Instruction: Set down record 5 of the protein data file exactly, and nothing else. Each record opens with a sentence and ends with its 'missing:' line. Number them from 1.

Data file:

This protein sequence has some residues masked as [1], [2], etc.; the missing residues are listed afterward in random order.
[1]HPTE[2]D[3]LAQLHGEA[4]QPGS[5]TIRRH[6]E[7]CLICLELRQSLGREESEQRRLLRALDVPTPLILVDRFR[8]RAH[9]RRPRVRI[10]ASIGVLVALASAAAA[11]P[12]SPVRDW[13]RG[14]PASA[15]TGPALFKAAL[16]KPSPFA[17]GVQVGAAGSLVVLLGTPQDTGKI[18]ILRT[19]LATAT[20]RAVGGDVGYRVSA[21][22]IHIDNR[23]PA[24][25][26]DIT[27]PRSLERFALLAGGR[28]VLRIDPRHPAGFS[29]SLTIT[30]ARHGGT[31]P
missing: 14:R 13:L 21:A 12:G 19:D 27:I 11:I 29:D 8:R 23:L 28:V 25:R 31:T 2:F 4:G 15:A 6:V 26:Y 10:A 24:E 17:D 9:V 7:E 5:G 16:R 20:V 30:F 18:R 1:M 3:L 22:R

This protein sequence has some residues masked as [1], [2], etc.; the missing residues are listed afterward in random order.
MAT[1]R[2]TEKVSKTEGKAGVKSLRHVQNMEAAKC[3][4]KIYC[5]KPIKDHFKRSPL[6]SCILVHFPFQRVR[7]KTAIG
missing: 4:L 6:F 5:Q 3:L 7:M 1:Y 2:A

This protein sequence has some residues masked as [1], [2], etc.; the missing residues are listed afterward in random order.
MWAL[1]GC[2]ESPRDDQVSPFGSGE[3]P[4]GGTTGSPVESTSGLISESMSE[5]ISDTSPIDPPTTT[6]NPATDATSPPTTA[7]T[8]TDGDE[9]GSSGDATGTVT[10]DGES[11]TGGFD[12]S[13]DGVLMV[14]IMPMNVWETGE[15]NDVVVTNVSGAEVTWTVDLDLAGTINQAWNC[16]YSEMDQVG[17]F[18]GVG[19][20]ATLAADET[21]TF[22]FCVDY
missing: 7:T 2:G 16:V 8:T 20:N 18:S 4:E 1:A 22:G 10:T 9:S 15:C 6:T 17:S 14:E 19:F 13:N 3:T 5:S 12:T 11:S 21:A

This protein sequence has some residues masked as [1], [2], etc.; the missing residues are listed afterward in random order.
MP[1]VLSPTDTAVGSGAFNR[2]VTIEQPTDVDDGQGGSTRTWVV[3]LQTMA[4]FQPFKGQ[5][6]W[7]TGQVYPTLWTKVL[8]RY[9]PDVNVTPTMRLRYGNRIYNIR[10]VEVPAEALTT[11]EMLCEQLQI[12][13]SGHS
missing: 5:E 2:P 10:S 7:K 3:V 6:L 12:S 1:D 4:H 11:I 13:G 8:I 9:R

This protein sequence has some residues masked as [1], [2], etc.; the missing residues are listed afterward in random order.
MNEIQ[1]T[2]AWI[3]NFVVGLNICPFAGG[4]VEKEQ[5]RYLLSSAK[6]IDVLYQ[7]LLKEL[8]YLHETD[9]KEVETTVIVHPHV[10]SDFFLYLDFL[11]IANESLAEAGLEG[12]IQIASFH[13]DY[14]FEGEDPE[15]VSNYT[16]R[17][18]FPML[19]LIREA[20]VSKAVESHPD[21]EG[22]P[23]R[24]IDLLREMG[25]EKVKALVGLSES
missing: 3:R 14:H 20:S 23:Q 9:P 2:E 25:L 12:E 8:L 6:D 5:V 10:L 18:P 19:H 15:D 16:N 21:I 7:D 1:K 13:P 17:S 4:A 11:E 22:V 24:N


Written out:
This protein sequence has some residues masked as [1], [2], etc.; the missing residues are listed afterward in random order.
MNEIQ[1]T[2]AWI[3]NFVVGLNICPFAGG[4]VEKEQ[5]RYLLSSAK[6]IDVLYQ[7]LLKEL[8]YLHETD[9]KEVETTVIVHPHV[10]SDFFLYLDFL[11]IANESLAEAGLEG[12]IQIASFH[13]DY[14]FEGEDPE[15]VSNYT[16]R[17][18]FPML[19]LIREA[20]VSKAVESHPD[21]EG[22]P[23]R[24]IDLLREMG[25]EKVKALVGLSES
missing: 3:R 14:H 20:S 23:Q 9:P 2:E 25:L 12:E 8:L 6:D 5:V 10:L 18:P 19:H 15:D 16:N 21:I 7:D 1:K 13:P 17:S 4:A 11:E 22:V 24:N